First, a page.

As you may know, there many different types of pumps out there. They offer a wide variety of sizes, configurations and mechanical designs, with most being best suited for specific processing applications. Quite simply, some pumps are better for certain jobs than others. At DXP Cortech, we are all about matching our customers with the best pumps for their specific applications in order to produce more consistent, dependable and efficient results.
With this in mind, we have put together this simple overview of all the different pump types you should know about:
- Centrifugal Pumps
This is a general term for a common category of pumps with one or more impellers. Centrifugal pumps generally offer the highest flow rates and are ideal for clean, dirty and low-viscosity liquids. You will not want to use a centrifugal pump for fluids that contain air or vapors. They are available in horizontal and vertical configurations.
- Positive Displacement Pumps
Positive displacement pumps are the other most common general pump type. These pumps do not have impellers. They use rotating or reciprocating components to push the liquid through the pump using a positive displacement method. They are good for high-viscosity fluids, fluids containing shear-sensitive solids and other liquids that require a gentler pumping motion.
- Submersible Pumps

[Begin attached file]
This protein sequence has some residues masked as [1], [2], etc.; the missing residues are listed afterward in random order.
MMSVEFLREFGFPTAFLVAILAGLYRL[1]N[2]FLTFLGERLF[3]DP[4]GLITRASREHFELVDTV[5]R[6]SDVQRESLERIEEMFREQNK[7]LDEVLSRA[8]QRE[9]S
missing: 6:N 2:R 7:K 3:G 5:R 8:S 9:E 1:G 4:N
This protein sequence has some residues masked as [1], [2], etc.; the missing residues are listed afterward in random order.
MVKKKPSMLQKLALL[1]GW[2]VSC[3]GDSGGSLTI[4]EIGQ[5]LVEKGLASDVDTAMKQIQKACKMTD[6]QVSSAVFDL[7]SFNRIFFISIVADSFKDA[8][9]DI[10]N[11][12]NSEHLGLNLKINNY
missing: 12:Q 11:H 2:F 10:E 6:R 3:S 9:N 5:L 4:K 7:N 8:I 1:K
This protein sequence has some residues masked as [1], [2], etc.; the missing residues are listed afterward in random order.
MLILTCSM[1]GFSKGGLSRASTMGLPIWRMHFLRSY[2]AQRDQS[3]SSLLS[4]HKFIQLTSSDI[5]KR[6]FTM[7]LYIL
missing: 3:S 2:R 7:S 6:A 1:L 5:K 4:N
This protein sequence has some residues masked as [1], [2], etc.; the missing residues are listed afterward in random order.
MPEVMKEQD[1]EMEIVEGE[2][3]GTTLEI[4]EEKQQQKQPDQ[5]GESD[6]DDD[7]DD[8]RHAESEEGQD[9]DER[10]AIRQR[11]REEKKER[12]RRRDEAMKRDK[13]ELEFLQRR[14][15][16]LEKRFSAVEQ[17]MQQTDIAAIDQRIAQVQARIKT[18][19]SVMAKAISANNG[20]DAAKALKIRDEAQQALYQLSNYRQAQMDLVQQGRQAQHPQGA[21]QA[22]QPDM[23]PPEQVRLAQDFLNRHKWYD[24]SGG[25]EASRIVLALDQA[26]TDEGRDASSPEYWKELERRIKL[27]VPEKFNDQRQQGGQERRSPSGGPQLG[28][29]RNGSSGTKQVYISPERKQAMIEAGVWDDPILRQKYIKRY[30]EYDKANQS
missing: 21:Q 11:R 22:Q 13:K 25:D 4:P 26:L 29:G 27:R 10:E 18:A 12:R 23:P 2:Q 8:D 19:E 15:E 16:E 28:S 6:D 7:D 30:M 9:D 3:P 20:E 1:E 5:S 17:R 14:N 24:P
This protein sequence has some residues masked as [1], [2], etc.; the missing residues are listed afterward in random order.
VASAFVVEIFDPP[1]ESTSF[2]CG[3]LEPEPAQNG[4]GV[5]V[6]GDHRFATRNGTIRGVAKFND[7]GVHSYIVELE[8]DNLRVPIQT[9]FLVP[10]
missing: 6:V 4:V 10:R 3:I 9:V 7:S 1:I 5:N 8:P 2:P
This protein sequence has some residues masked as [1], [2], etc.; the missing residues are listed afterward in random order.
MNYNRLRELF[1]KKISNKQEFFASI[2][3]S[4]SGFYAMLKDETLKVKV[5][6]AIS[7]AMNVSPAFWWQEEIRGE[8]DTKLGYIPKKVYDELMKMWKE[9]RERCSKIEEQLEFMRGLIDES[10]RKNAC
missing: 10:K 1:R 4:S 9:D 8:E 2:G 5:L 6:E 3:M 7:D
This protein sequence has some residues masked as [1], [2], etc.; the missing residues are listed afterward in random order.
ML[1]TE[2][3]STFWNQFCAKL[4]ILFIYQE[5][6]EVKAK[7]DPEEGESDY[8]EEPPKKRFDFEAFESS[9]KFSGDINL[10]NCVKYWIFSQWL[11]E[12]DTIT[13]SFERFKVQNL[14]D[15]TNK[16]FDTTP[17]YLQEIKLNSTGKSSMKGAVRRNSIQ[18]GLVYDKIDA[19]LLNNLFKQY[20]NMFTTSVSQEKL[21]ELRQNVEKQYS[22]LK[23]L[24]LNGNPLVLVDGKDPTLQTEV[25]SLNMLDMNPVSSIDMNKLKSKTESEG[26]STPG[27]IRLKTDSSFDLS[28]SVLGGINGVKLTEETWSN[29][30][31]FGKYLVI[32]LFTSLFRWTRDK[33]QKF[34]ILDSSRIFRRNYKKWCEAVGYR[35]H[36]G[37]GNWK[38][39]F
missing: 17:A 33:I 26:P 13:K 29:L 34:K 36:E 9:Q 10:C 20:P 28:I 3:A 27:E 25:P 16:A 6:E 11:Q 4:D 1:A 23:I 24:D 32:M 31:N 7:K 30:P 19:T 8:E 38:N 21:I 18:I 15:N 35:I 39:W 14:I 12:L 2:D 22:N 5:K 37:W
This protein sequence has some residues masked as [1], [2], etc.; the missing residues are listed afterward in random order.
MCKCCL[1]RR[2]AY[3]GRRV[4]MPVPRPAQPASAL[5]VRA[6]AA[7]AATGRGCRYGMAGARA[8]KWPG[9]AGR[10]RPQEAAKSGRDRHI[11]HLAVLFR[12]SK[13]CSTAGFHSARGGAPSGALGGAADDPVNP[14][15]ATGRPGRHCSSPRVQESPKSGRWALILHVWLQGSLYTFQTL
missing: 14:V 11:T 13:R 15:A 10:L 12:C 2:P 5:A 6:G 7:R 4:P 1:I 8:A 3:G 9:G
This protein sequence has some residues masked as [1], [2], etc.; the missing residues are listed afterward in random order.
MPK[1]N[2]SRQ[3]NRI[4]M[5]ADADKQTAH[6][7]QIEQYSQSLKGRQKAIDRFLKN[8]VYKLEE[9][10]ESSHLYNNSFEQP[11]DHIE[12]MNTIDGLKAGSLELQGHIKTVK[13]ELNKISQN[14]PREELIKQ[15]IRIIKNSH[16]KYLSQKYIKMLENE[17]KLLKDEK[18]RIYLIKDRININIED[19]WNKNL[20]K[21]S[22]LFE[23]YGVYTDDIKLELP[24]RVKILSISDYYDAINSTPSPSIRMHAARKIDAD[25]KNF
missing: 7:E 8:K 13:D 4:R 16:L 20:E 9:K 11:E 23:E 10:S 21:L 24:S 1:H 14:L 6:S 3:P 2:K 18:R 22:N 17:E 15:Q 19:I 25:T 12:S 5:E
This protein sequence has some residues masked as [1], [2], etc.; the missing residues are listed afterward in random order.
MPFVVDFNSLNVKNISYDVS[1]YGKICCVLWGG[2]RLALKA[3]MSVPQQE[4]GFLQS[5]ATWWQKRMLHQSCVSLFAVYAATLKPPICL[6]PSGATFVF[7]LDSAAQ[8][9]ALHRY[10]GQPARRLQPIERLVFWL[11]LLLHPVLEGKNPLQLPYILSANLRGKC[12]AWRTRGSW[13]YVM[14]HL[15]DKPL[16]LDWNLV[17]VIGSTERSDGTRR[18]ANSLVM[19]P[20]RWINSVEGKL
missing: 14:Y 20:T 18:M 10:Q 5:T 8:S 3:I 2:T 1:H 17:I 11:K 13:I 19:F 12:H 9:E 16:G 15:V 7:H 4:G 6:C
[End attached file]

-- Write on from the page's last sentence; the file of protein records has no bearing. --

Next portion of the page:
Submersible pumps are exactly as the name describes. They are designed to be used underwater, typically in applications like sump pits, cooling towers, sewage lift stations, mines and construction drainage.
- Progressive Cavity Pumps
Progressive cavity pumps utilize a single-threaded helically shaped rotor inside of a double-threaded stator. This results in a progressive cavity pumping motion which moves the liquid as it pressurizes it. These pumps are great for water and wastewater treatment, for fluids with little-to-no viscosity and for solids-bearing liquids. Progressive cavity pumps are commonly found in sewage treatment plants, pulp mills, petrochemical and chemical plants.
- Rotary Gear/Vane Pumps
Rotary gear and rotary gear vane pumps are utilized in food processing, pharmaceutical, industrial and municipal applications. These are the most commonly used type of positive displacement of pump, able to consistently move fluids at a fixed flow rate.
- Metering Pumps
Metering pumps provide a very low flow rate and are adjustable to give you highly consistent performance. They are mostly used in chemical dosing and chemical treatment applications, as well as boiler water, cooling towers and potable water processing.
- Vertical Turbine Pumps
These are designed to fit in a bore-hole well with a vertical shaft design. They are used most often in water supply, fire pumps and cooling water applications.
- Seal-less/Magnetic Pumps
These pumps utilize a magnetic drive system and an innovative seal-less design that enables them to withstand volatile and aggressive chemicals and caustic liquids. They are commonly used in oil and gas, power generation, pulp and paper, water processing and chemical processing applications.